What We Know About Ryan Braun and PEDs | Disciples of Uecker

Disciples of Uecker

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With Ryan Braun yet again receiving attention for his connection to a PED scandal, here’s what we know and what we do not know regarding Braun and performance-enhancing drugs:

What we should not know:

  1. In October 2011, Ryan Braun provided a urine sample which tested positive for elevated testosterone.
  2. Ryan Braun contested that positive test.
  3. One of the arguments he brought before the arbitrator was the handler of his urine sample broke the rules regarding chain of custody set out by arbitration between the MLB and MLBPA.
  4. The arbitrator ruled Braun’s challenge to the chain of custody was valid, and he dismissed the 50-game suspension.

What we know:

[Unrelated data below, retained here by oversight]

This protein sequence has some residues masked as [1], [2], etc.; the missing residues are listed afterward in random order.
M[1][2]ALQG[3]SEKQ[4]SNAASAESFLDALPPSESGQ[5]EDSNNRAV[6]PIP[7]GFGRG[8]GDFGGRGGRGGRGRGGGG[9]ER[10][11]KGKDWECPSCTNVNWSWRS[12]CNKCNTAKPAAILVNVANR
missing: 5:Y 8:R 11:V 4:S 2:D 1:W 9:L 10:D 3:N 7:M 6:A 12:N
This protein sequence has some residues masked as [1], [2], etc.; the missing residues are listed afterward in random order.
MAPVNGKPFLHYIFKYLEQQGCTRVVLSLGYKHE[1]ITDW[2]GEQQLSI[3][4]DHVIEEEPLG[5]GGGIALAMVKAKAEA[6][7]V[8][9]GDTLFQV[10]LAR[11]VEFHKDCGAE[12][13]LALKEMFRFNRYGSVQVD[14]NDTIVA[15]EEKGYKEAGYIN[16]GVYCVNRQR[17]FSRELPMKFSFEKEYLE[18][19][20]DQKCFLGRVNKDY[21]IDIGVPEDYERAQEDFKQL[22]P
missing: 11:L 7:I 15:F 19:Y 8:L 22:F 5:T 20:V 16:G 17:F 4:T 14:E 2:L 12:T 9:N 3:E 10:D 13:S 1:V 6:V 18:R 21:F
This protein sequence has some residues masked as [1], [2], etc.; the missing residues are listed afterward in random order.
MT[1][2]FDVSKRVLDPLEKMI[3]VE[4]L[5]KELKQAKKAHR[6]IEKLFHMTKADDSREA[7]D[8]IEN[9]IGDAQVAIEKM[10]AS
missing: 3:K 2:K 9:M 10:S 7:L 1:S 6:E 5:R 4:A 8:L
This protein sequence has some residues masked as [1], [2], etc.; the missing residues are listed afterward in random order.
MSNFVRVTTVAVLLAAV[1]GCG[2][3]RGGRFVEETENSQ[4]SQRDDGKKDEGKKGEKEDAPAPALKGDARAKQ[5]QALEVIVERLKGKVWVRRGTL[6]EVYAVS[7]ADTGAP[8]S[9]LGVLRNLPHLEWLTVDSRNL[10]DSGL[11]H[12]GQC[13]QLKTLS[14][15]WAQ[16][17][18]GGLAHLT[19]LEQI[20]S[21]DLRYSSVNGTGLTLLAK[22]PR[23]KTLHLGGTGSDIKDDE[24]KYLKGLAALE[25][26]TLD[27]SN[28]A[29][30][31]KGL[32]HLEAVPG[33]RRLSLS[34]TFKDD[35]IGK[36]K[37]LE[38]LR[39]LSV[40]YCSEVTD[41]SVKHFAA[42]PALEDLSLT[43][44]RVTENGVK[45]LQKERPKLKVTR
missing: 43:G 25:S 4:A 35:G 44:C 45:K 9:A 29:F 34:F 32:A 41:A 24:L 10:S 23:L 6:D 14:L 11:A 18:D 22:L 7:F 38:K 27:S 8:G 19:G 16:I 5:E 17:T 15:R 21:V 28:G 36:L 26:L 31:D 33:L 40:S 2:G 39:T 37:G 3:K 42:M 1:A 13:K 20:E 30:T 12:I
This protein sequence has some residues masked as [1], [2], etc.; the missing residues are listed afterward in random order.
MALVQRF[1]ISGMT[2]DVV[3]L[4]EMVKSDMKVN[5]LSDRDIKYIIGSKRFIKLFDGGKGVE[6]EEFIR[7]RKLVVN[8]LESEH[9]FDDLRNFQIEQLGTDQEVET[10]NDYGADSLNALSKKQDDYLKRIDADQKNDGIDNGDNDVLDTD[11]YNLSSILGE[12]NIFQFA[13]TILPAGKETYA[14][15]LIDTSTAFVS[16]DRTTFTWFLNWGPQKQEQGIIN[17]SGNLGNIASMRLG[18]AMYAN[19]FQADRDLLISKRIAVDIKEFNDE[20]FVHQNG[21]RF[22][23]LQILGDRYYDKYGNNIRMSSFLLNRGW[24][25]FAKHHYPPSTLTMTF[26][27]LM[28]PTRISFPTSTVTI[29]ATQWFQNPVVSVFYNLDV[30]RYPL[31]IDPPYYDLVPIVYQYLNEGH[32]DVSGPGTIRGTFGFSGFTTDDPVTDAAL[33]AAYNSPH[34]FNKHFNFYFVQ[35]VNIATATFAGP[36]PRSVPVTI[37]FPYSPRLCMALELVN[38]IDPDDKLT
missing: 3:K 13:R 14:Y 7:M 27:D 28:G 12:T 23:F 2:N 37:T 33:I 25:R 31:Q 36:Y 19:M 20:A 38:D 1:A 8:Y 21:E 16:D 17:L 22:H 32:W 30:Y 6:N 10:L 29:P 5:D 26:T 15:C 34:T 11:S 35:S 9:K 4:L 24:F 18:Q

1. The MLB’s policy regarding positive drug tests is one of strict liability. If a player tests positive, it is their fault unless there is a mitigating factor that casts doubt on the test results.
  2. A mitigating factor could be that the sample was incorrectly handled, thus creating doubt as to the legitimacy of the sample.
  3. There are pieces of paper found in Tony Bosch’s records with Ryan Braun’s name on it.
  4. Ryan Braun’s name is next to some numbers indicating that he owed Bosch money or had paid Bosch money.
  5. Braun has claimed to have consulted with Bosch during his appeal process and paid him for his time.

What we do not know:

  1. Whether or not Ryan Braun was prepared to challenge his positive test on other grounds.
  2. Whether or not Braun’s urine sample was tampered with.
  3. The depth of Braun and Bosch’s relationship.

What we can not possibly say for sure:

  1. Ryan Braun knowingly used PEDs.